OAKLAND -- A 16-year-old charged with two counts of murder in the killings of the parents who adopted him has pleaded not guilty by reason of insanity as his attorney cited a rarely discussed mental disorder that affects some adopted children.
Moses Kamin suffers from dissociative disorder caused in part from early childhood trauma coupled with failed attempts to find his biological parents, Kamin's attorney Drew Steckler said.
Kamin is accused of killing Susan Poff, 50, and Robert Kamin, 54, by strangling the couple to death using a choke hold he learned in karate.
The killings occurred on Jan. 26 as Kamin, then 15, allegedly argued with his mother about being suspended from school for smoking marijuana. After killing his mother, police have said, Kamin waited in a dark room for his father to return from work and then surprised him with a choke hold after he entered their home at 284 Athol Avenue.
Kamin was charged as an adult in the crimes.
Steckler said his client suffers from several mental disorders that stem from a troubled early childhood during which he and his siblings were homeless and scavenged for food in trash cans around Oakland. After being adopted, Steckler said, Kamin had memories of that early childhood and sought information about his biological family but his efforts were stymied.
"It doesn't make sense to just strangle your parents to death because you are arguing about being suspended from school for smoking marijuana," Steckler said. "His mind was not right."
In addition to having a dissociative disorder, Steckler said his client also suffers from post-traumatic stress disorder and reactive attachment disorder.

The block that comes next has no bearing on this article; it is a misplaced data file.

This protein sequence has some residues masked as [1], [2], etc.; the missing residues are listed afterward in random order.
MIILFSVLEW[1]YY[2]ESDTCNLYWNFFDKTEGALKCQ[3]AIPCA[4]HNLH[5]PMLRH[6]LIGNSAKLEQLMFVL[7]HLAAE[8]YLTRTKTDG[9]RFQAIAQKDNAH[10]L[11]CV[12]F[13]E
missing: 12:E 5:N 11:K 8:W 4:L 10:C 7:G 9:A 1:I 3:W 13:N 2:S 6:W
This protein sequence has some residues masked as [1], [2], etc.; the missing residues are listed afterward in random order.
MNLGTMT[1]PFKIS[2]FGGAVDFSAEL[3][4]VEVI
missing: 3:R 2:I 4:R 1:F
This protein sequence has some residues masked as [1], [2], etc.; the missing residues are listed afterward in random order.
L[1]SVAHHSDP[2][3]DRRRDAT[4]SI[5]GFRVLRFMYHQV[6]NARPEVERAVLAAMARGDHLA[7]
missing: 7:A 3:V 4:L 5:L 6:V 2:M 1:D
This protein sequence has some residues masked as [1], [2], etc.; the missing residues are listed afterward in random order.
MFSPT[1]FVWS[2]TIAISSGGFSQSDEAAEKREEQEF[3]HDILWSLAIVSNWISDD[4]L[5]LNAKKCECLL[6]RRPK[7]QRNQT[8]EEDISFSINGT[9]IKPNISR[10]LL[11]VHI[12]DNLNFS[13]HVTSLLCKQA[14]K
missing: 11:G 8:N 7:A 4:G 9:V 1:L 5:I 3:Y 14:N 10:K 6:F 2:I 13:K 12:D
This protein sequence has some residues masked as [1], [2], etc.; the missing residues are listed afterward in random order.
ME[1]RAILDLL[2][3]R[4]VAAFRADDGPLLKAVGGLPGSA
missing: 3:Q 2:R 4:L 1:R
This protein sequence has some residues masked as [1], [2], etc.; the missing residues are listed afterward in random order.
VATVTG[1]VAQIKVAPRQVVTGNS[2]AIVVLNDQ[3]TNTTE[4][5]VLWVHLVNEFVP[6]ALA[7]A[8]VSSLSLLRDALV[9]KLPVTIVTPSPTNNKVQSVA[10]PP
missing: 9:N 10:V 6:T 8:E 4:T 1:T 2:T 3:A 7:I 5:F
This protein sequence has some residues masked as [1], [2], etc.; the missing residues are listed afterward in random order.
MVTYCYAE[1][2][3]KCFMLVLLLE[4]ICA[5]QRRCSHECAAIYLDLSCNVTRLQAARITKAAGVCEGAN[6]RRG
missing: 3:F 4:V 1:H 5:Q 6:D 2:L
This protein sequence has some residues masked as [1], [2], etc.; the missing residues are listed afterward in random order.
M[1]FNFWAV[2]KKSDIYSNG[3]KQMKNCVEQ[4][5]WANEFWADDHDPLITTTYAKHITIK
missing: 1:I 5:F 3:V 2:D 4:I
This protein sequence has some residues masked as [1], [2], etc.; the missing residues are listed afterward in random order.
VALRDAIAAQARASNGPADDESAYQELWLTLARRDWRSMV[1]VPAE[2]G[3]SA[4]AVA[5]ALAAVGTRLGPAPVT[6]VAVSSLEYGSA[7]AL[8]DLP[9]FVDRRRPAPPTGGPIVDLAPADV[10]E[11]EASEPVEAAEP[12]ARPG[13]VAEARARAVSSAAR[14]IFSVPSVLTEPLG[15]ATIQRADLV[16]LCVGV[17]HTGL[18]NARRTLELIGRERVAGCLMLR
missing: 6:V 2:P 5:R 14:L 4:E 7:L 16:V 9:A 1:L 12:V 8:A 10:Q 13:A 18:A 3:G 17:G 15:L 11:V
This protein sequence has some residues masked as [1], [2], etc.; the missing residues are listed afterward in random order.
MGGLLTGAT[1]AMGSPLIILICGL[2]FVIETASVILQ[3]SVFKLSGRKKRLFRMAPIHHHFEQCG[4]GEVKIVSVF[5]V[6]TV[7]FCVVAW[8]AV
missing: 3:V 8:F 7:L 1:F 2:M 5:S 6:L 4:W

Steckler said a mental health expert hired by the defense has already diagnosed Kamin with the disorders but with the plea entered, Kamin must now undergo analysis from two court-appointed psychologists or psychiatrists.
The findings of the court-appointed mental health experts can then be challenged by either Steckler or the Alameda County District Attorney's Office during a trial before a jury. Such a trial would take place immediately after a jury decides whether or not Kamin is guilty of the crimes.
If both experts find Kamin is insane, prosecutors could agree to the findings and Kamin would then be sent to a state mental health facility such as Napa State Hospital.
Teresa Drenick, spokeswoman for the district attorney's office, declined to comment on the case.
Earlier this year, a judge ruled that prosecutors had presented enough evidence during a preliminary hearing to send Kamin before a jury on two charges of murder. Evidence presented at the hearing included a video-recorded interrogation of Kamin during which he admitted to the killings and revealed that he attempted suicide after killing his parents.
Steckler said the confluence of disorders suffered by his client resulted in the murder.
"We are talking about a subset of adoptees that suffer dissociative disorders and within that subset, there is another subset that commits homicide against their adoptive parents," Steckler said. "I'm not saying this was justified. It's a crime that fits a tragic pattern and it's profoundly sad."
Results of the analysis of Kamin are scheduled to be presented to a judge next week.